"I tried to just embrace it and not let it ruin my attitude or affect my outlook," Ruddy said. "I just tried to still be the positive player I am. I'll just keep working hard and earning whatever minutes I can get."
Ruddy has refused to make it about himself, and that team-first mentality has permeated a team that boasts four players averaging double digits in points and nine players averaging at least 10 minutes per game.
Hobart, which lost to Union in last season's conference tournament, is off to an excellent 11-3 start, including a 6-1 mark in the Liberty League. The season started with back-to-back wins over St. John Fisher and Rochester, two teams ranked in the D3hoops.com Top 25 preseason poll, and now has the Statesmen on a five-game winning streak since the calendar flipped to 2018.
"Coming into league play, we knew we'd be competitive with everyone," Ruddy said. "We're off to a good start so far, but we've still got our goal set on that Liberty League championship."
Stevens men stay unbeaten with 3OT thriller
Sophomore guard Spencer Cook scored 33 points and junior guard Jayson Winick finished with 20 points in Stevens's epic 106-104 triple-overtime win over Hartwick this past Saturday.
The two Empire 8 contenders combined for 19 ties, 22 lead changes, 182 field-goal attempts, and 210 points in one of the most entertaining games of the 2017-18 season.
Freshman guard Kevin Townes paced the Hawks with 23 points and 14 rebounds, but it was the Ducks who emerged victorious in the key conference showdown. With the win, Stevens improved to 12-3 overall and 6-0 in conference play. As of Tuesday night, Stevens has a two-game lead in the win column of the Empire 8 standings, though key matchups with Nazareth (9-4, 4-0) and St. John Fisher (8-6, 3-2) loom this weekend.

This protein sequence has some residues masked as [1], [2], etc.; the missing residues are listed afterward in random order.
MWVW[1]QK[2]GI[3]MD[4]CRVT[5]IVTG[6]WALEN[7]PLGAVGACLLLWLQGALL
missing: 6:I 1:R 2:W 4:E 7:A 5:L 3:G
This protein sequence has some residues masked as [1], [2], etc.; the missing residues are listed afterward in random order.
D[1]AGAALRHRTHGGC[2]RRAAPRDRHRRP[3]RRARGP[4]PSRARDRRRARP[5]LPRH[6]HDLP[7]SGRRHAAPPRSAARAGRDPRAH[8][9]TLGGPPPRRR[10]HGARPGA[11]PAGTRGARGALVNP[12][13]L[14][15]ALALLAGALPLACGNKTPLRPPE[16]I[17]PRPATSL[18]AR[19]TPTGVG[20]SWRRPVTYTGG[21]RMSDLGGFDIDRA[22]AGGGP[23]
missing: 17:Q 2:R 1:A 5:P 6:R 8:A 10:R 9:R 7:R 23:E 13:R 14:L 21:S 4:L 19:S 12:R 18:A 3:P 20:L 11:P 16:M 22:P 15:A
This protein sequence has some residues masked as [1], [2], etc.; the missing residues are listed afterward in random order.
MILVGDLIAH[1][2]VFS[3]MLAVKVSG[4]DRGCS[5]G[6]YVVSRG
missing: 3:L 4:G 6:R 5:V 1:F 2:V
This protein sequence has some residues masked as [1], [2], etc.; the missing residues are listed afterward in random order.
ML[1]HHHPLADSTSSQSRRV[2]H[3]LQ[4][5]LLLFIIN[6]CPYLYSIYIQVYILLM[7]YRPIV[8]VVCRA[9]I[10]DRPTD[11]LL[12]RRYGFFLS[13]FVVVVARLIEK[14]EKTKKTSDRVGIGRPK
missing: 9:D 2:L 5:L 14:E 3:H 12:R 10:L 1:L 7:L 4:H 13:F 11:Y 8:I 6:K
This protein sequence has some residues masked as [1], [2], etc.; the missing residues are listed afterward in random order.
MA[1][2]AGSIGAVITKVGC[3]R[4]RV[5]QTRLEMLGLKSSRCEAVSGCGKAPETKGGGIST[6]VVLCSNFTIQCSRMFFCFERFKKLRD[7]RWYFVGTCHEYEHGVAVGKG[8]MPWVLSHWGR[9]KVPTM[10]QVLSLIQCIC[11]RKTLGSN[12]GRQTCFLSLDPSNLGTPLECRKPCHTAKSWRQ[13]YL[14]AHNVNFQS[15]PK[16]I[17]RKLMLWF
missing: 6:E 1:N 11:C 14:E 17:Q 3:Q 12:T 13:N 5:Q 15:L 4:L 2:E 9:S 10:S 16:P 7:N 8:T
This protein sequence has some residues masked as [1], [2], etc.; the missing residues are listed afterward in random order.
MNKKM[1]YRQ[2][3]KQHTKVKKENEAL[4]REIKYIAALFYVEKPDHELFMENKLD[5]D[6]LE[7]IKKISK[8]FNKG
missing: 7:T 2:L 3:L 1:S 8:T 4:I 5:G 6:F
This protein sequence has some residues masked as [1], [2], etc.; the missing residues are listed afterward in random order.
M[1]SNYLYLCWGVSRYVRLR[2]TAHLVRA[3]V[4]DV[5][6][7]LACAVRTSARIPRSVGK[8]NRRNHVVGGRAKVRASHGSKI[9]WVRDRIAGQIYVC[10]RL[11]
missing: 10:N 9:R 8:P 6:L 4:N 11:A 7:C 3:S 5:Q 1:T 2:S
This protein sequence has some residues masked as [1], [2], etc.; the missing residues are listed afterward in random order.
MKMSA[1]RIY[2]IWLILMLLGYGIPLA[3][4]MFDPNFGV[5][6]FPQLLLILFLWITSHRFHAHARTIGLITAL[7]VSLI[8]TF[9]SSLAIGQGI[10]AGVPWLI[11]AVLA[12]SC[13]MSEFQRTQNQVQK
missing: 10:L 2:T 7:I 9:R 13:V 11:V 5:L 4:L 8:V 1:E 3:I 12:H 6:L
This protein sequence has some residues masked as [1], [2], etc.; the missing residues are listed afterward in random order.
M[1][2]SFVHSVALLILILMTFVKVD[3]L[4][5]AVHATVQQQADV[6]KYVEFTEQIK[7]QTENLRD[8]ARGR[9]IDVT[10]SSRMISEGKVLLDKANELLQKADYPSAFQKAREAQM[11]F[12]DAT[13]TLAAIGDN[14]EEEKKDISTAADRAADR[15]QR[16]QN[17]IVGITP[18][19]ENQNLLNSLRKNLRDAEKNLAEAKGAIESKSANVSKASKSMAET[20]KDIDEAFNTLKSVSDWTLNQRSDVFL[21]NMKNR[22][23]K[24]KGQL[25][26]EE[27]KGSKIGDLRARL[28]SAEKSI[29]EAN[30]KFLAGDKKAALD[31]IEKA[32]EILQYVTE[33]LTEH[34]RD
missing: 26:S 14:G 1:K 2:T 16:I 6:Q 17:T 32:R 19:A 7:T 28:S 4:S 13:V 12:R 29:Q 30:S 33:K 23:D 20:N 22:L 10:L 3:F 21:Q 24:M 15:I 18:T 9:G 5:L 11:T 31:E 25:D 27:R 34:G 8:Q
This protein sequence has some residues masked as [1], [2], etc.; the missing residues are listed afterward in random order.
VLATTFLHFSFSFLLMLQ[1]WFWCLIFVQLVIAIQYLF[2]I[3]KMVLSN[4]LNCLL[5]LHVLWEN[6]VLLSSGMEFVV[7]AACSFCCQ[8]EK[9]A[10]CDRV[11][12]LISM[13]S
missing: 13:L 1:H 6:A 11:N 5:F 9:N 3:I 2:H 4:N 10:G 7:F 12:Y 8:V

Stevens hasn't reached the NCAA tournament since 2012-13, but finished as the runner-up in last season's Empire 8 conference tournament. The Ducks appear poised to make a run at snapping that four-season drought.
Cortland's Mosher, Ithaca's Mullins hit milestones
With an 83-46 win against Potsdam this past Saturday, Cortland women's coach Jeannette Mosher tallied her 400th career victory as the Red Dragons' head coach. Mosher's overall career record, which includes a four-year stint at Alfred before arriving at Cortland in 1998, improved to 433-205.
Mosher has guided Cortland to the NCAA tournament eight times, and has this year's team (8-6, 7-2) in the thick of the SUNYAC hunt.
About 30 minutes south down Route 13, Ithaca men's coach Jim Mullins picked up his 308th career win as the Bombers' coach with an 82-67 win over St. Lawrence this past Friday. Why is that significant? Because it moved Mullins past Tom Baker into first place on Ithaca's all-time wins list.
Top 25 roundup: Geneseo women move up
The Geneseo women's team checked in at No. 25, cracking the top 25 for the first time this season in this week's D3hoops.com Top 25 poll. The Knights are 13-1 overall and 8-0 in SUNYAC play, and have now won 12 straight games.
Rochester held steady at No. 7 for a second consecutive week.
The Rochester men ranked No. 25 in this week's poll, one week after falling out of the top 25.
Have a story idea? A fun stat? Just want to talk some hoops? I'm always happy to hear from a fellow D-III fan. I can be reached via email at firstname.lastname@example.org, or on Twitter at @Andrew_Lovell.
Andrew Lovell is a writer based in Connecticut and a former online news editor for ESPN.com, as well as a former sports staff writer/editor for the New Britain Herald (Conn.). He has written feature stories for ESPN.com, currently contributes fantasy football content to RotoBaller.com, and has been a regular contributor to D3sports.com sites since 2007. Andrew has also written for a number of daily newspapers in New York, including the Poughkeepsie Journal, Ithaca Journal and Auburn Citizen. He graduated from Ithaca College in 2008 with B.A. in Sport Media and a minor in writing.